This is a Work In Progress!(Indexing 86% completed for Occupations and Nativity of soldiers in Vermont units)
With the advent of online access to the Compiled Military Service Records (CMSR) for Vermont-named units (via fold3.com), it has become possible to accumulate additional details on service members not included in the 1892 Revised Roster, specifically pre-war occupations, nativity, height, details on deaths of soldiers (cause and location), minority enlistment permissions, bounties to some extent, enlisting officers (either by name, usually a recruiter, or noted as 'selectmen' from a particular town), etc. (Most Massachusetts units are now online as well).
This phase of the project concentrates on nativity and pre-war occupation. The reason for this is that the towns in the 1892 Revised Roster reflect where the soldier is credited to, not necessarily their residence or place of birth.
Select from the menu on the left:
Occupations Pre-war occupations found (with the number of occurrences included parenthetically) Occurrence The same list, sorted by number of occurrences Towns Occupations found for soldiers born in or credited to a particular town (all of these listings are incomplete) Units Occupations found for a particular unit (5th, 6th, 7th, and 8th INF and 1st CAV are only 25% complete) Nativity What state or country soldiers were born in By Unit Breakdown of nativity in each unit Dictionary Definitions of some of the more arcane mid-1800s occupations listed Documents Samples of the documents used to identify the nativity and occupation of soldiers from the CMSRs Name Search Search the database for a name to get his unit, nativity and prewar occupation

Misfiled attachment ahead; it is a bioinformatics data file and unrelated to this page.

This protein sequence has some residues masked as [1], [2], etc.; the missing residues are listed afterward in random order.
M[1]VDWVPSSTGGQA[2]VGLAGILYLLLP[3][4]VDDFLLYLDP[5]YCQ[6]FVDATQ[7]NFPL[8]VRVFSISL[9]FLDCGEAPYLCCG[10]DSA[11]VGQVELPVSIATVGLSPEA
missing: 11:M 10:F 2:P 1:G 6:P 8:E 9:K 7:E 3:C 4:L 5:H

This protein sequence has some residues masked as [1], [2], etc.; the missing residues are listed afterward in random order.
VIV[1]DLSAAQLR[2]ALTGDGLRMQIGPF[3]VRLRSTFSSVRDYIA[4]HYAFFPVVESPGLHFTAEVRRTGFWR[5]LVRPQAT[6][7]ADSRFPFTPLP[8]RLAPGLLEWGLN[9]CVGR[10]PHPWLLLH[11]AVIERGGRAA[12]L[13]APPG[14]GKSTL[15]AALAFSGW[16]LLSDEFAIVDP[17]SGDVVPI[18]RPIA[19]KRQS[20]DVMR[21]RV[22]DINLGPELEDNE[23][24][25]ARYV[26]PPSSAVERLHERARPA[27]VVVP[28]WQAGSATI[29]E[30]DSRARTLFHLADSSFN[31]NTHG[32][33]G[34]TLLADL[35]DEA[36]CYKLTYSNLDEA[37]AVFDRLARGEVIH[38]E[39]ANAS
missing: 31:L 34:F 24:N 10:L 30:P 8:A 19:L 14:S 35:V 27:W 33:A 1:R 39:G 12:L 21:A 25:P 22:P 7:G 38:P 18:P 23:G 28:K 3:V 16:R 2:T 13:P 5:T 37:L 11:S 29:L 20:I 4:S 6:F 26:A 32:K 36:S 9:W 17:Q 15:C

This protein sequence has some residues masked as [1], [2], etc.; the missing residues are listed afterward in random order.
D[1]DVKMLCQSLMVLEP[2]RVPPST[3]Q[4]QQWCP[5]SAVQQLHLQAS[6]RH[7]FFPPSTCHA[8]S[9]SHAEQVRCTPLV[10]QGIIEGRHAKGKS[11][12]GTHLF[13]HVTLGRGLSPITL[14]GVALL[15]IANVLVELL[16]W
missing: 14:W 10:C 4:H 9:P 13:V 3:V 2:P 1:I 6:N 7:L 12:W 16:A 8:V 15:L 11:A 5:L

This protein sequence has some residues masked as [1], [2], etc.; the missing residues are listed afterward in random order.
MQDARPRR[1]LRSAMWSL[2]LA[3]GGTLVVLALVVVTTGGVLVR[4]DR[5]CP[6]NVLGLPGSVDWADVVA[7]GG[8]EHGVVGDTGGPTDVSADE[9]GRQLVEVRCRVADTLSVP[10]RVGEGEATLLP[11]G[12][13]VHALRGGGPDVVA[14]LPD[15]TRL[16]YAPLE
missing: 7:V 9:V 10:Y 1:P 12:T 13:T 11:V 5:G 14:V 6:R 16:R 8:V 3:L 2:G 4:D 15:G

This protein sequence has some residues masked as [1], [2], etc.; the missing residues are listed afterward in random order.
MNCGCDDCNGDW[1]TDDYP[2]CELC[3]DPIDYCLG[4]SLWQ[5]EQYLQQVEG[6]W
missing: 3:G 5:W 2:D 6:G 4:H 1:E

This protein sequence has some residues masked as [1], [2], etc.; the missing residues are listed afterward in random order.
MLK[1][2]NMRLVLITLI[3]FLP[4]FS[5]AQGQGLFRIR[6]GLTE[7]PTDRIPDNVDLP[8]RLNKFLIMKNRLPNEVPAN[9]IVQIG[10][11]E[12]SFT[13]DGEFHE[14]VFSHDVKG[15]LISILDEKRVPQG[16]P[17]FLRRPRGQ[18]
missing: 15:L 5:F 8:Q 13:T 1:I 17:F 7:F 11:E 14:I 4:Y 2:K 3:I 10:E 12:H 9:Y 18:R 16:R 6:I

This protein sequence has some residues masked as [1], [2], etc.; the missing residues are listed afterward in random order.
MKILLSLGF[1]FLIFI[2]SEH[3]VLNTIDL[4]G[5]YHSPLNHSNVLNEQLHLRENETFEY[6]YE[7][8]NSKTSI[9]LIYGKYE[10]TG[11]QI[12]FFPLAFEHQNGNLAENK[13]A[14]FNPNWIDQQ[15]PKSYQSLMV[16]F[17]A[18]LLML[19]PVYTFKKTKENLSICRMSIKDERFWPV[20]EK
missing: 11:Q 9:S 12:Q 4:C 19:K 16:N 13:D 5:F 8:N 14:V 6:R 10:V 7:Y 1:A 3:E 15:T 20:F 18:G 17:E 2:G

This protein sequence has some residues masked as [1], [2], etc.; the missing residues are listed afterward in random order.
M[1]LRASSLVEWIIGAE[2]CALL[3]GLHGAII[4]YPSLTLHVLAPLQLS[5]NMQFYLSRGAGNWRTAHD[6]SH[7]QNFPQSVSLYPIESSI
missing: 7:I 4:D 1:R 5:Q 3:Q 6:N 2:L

NOTE: the majority of officer records do not include nativity and pre-war occupations; the source for these will be biographies, the 1860 census, vital records, etc.
OccupationsAs of February 17th, we have indexed extracted the prewar occupations of 24,154 of the 25,147 soldiers who served in Vermont units (less Sharpshooters and Frontier Cavalry (26th New York Cavalry), which are not yet available online.
Since Vermont in the mid-1800s was predominantly an agrarian economy, it should come as no surprise that the largest occupation was farmer, to date slightly more than 62.2%. Other occupational communities frequently showing up include business (merchants, clerks, speculators, agents, salesmen, etc.), railroads, lumber, mining, construction, and education (teachers and students). There are even six 'Gentleman,' two 'Phrenologists,' a 'Street Walker,' a 'Rascal' and a 'Scoundrel,' and I am fairly sure the single 'Forger' is not of the criminal persuasion. As of February 17th, there were 360 unique occupations. The following each account for 200 or more soldiers: farmers, laborers, mechanics, carpenters, blacksmiths, clerks, shoemakers, painter, and students, totalling 19,534 out of the 24,154 cataloged to date.
NativityAs of February 17th, we have nativity for 28,961 soldiers (24,514 in Vermont units). Four States and five countries account for the overwhelming majority. For Vermont units only, they include Vermont (15942), Canada (2453), New Hampshire (1194), New York (1151), Ireland (1075), Massachusetts (729), England (289), and Germany (108) and Scotland (97).
Looking at it another way, we have also identified Nativity as follows: 16,319 in Vermont, 3,610 in other US States, 2,543 in Canada, 1,735 in Europe (mostly Ireland), 6 in the Caribbean, 6 At Sea, 4 in Asia, 3 in Latin America, and 1 in Australia, with 939 unknown .
WARNING! Before you start spouting statistics for Canadians who fought in the war, remember that this number includes all Vermont soldiers who were born in Canada - those who had immigrated years before the war, and those that came down specifically for the war. It is not the intent of this project to try to define that latter number.